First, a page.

HOPKINTON — Chief Joseph Bennett is pleased to share a video highlighting the Hopkinton Police Department’s recently revamped bike patrol unit.
Sgt. Aaron O’Neil and Officer Jay Deiana, both members of the bike patrol, are interviewed in the video.
The bike patrol unit was originally started through the use of a community policing grant over a decade ago. It was recently revamped by a group of officers in the spring. Since then, the unit has worked to train officers, update uniforms and repair bikes.
“We have a lot of great young officers coming on and I felt that it was a great opportunity to get our new officers out there in the public and give them an opportunity to be on the bike, to be seen and introduce themselves,” Sgt. O’Neil said.
Over the past few months, bike patrol officers have attended Cops on Bicycles with Education for Bicyclists (C.O.B.W.E.B.) courses offered by the Massachusetts Municipal Police Training Committee (MPTC). The unit currently consists of seven officers — four who recently attended training and joined the unit and three officers who were previously part of the bike patrol.
Depending on staffing, officers will go out on bike patrols in Hopkinton neighborhoods to meet and talk with residents. Bike patrol officers keep stickers, pens and pencils with them to give out to kids they see on patrol. They also wear safety gear which allows them to talk about bicycle safety with the kids they see on patrol, as well as set a good example for biking safely.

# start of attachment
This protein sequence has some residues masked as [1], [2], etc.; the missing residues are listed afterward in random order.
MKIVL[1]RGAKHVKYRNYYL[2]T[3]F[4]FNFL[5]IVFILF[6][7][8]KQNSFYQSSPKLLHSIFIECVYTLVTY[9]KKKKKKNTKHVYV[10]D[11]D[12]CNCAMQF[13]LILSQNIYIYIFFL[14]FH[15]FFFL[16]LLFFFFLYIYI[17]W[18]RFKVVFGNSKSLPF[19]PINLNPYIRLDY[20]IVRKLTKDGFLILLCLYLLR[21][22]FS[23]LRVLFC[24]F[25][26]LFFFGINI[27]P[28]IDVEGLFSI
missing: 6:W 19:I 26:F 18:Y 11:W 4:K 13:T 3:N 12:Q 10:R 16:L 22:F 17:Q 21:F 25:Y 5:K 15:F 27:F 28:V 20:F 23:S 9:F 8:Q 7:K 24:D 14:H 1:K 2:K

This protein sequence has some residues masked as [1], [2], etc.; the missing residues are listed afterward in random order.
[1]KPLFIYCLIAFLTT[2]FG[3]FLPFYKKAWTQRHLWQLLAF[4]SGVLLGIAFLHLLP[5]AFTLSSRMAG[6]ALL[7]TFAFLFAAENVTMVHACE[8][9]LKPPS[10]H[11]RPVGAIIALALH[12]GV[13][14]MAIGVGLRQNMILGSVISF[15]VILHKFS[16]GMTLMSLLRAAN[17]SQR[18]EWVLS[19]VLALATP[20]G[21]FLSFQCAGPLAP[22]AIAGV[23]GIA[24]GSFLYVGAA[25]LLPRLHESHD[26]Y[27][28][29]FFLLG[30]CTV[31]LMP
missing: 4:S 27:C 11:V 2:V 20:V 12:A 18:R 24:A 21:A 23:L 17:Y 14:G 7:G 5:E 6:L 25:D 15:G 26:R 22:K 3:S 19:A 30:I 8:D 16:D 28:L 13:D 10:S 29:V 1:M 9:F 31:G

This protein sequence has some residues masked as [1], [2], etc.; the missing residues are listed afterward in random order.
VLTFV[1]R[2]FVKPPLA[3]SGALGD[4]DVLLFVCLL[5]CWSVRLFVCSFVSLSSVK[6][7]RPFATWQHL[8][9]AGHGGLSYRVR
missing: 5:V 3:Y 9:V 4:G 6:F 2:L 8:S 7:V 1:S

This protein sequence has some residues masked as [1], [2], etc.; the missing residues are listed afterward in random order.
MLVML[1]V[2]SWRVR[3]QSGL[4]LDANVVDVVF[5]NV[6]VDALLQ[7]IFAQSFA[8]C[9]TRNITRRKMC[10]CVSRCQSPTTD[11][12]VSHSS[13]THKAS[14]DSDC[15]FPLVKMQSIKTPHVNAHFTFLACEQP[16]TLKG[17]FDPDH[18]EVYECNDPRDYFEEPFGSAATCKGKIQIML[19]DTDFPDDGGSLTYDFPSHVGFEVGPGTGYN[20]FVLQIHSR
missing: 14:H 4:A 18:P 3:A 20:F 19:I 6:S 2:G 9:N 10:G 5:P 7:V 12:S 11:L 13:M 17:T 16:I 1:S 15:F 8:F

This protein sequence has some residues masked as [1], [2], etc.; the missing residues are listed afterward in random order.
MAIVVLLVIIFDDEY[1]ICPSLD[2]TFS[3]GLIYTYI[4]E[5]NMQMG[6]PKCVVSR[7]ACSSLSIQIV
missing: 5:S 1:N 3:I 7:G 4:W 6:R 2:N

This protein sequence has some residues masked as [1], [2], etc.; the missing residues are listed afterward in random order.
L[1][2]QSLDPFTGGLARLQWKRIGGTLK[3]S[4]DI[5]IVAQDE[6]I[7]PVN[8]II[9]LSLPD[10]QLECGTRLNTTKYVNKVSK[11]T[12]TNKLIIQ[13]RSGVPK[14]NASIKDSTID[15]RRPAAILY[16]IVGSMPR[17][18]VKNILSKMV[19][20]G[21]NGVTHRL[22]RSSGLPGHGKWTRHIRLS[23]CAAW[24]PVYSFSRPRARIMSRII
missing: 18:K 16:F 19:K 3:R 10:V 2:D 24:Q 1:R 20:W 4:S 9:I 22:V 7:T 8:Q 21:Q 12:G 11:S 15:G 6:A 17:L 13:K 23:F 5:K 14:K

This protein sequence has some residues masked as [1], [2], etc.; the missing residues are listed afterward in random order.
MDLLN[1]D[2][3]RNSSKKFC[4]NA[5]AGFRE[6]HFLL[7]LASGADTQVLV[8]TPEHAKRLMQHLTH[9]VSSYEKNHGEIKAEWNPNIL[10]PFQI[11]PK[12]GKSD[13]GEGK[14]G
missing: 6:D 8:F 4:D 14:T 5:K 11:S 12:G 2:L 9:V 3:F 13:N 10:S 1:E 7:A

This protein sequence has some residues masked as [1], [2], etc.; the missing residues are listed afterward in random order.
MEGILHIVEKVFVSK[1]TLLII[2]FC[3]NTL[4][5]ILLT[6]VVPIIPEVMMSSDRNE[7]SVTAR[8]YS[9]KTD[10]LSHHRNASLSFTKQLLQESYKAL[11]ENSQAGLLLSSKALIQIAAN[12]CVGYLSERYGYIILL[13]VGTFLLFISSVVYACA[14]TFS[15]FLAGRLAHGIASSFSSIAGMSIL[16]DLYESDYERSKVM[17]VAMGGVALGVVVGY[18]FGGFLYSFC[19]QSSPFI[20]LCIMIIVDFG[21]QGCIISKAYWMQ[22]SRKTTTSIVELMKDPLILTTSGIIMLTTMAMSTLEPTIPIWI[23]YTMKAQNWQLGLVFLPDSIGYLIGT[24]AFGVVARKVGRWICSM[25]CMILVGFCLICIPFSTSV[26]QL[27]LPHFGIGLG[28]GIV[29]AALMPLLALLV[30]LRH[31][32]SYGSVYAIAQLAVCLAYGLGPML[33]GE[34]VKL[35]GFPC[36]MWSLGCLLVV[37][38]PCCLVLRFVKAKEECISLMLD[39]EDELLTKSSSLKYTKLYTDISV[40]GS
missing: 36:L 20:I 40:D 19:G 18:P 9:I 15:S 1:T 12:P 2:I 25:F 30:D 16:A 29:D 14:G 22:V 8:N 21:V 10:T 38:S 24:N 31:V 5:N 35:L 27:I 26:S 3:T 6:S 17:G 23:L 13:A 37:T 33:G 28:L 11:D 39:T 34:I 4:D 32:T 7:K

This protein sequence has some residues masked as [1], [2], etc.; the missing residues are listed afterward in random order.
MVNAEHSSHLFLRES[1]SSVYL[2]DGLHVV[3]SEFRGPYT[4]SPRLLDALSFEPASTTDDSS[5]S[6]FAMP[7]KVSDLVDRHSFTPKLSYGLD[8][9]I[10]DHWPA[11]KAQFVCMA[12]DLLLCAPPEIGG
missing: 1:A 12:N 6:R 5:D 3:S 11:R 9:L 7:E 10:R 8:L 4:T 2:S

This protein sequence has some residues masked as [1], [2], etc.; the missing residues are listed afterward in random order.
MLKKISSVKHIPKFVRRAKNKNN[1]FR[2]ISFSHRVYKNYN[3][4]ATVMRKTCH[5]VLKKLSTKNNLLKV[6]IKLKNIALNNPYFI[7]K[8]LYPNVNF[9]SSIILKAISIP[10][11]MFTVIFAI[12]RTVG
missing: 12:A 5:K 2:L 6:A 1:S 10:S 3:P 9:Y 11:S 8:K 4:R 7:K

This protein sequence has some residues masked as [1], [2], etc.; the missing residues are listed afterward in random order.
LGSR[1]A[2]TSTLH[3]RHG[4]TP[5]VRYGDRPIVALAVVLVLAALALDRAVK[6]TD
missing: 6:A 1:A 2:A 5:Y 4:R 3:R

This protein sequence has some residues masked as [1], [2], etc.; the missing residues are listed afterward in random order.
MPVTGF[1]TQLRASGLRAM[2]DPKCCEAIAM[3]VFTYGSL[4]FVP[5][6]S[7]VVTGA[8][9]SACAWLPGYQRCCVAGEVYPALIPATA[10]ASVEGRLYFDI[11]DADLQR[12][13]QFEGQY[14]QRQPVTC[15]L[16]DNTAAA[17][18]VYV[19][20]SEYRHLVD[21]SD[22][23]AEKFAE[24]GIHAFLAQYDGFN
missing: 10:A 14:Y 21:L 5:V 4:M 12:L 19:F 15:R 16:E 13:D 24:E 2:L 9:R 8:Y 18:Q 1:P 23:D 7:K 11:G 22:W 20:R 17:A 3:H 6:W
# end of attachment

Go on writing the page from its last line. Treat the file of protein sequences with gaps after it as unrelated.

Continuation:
The bicycles also allow officers to go to areas they normally can’t with a cruiser, such as rail trails, the starting area of the Boston Marathon and other large events.
Additionally, the bike patrol can perform law enforcement functions as officers have medical supplies as well as radar equipment for traffic enforcement.
“We’re very excited to have the bike patrol active in the department and Hopkinton’s neighborhoods and I hope to see it grow in the coming years,” Chief Bennett said. “It’s a great tool that allows our officers to positively interact with and meet residents, especially kids in the community.”
In the future, the department hopes to send additional officers to training courses and get new bikes. The department currently has two active bikes which are both over 20 years old. With additional bikes, the bike unit will be able to send multiple dual bike patrols out at once, as well as send more bike officers to events in the community.